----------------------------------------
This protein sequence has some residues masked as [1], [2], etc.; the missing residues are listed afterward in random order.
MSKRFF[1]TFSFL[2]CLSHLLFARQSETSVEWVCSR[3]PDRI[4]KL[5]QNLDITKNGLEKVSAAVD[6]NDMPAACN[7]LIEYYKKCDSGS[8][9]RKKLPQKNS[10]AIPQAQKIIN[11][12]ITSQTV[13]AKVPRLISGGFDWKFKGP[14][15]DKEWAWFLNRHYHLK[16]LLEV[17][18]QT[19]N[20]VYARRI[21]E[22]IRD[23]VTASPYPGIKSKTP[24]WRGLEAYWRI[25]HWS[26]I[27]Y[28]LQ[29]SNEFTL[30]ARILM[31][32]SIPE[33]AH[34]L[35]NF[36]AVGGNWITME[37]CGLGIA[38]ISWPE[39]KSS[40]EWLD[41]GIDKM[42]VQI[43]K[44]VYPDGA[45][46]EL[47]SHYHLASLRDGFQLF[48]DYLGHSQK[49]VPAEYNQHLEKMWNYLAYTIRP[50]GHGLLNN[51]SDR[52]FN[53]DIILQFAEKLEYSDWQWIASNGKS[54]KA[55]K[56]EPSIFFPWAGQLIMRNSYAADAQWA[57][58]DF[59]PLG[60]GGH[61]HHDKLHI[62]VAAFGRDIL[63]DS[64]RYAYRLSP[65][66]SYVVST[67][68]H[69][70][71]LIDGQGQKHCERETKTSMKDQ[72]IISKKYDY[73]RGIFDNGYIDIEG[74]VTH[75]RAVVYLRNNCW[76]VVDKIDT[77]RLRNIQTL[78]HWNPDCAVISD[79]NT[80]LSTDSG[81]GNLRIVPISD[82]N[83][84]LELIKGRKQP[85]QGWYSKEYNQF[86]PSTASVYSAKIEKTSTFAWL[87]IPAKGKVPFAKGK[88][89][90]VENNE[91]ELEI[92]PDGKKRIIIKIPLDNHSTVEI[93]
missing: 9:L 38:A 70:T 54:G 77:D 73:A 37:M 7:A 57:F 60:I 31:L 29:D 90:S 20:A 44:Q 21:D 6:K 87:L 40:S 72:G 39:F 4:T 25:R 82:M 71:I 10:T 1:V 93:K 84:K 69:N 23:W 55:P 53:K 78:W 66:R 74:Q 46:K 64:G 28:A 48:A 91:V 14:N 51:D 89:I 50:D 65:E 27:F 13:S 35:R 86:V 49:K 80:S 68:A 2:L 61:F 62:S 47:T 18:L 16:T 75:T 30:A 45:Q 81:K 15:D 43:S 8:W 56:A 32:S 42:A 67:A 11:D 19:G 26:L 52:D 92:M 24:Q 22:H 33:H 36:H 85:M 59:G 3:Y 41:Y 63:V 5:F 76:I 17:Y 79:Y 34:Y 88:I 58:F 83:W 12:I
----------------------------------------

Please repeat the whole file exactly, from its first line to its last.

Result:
This protein sequence has some residues masked as [1], [2], etc.; the missing residues are listed afterward in random order.
MSKRFF[1]TFSFL[2]CLSHLLFARQSETSVEWVCSR[3]PDRI[4]KL[5]QNLDITKNGLEKVSAAVD[6]NDMPAACN[7]LIEYYKKCDSGS[8][9]RKKLPQKNS[10]AIPQAQKIIN[11][12]ITSQTV[13]AKVPRLISGGFDWKFKGP[14][15]DKEWAWFLNRHYHLK[16]LLEV[17][18]QT[19]N[20]VYARRI[21]E[22]IRD[23]VTASPYPGIKSKTP[24]WRGLEAYWRI[25]HWS[26]I[27]Y[28]LQ[29]SNEFTL[30]ARILM[31][32]SIPE[33]AH[34]L[35]NF[36]AVGGNWITME[37]CGLGIA[38]ISWPE[39]KSS[40]EWLD[41]GIDKM[42]VQI[43]K[44]VYPDGA[45][46]EL[47]SHYHLASLRDGFQLF[48]DYLGHSQK[49]VPAEYNQHLEKMWNYLAYTIRP[50]GHGLLNN[51]SDR[52]FN[53]DIILQFAEKLEYSDWQWIASNGKS[54]KA[55]K[56]EPSIFFPWAGQLIMRNSYAADAQWA[57][58]DF[59]PLG[60]GGH[61]HHDKLHI[62]VAAFGRDIL[63]DS[64]RYAYRLSP[65][66]SYVVST[67][68]H[69][70][71]LIDGQGQKHCERETKTSMKDQ[72]IISKKYDY[73]RGIFDNGYIDIEG[74]VTH[75]RAVVYLRNNCW[76]VVDKIDT[77]RLRNIQTL[78]HWNPDCAVISD[79]NT[80]LSTDSG[81]GNLRIVPISD[82]N[83][84]LELIKGRKQP[85]QGWYSKEYNQF[86]PSTASVYSAKIEKTSTFAWL[87]IPAKGKVPFAKGK[88][89][90]VENNE[91]ELEI[92]PDGKKRIIIKIPLDNHSTVEI[93]
missing: 9:L 38:A 70:T 54:G 77:D 73:A 37:M 7:A 57:F 60:I 31:L 29:D 90:S 20:A 44:Q 21:D 6:K 87:L 40:S 72:G 39:F 4:T 25:R 82:M 71:I 10:T 1:V 93:K 84:K 69:N 23:W 55:P 53:K 78:W 66:R 74:Q 46:K 64:G 28:A 48:A 91:V 14:N 51:D 89:I 50:D 65:E 27:F 13:S 35:R 86:V 49:K 80:S 68:A 2:L 61:F 62:S 47:T 18:L 16:T 75:T 30:A 45:Q 81:K 15:D 43:S 8:W 56:A 32:S 42:A 67:A 11:D 19:G 26:L 52:D 92:M 24:Q 22:H 33:H 36:H 85:M 59:G 3:Y 41:Y 63:V 5:F 76:I 17:Y 79:Y 34:Y 88:I 58:F 83:W 12:I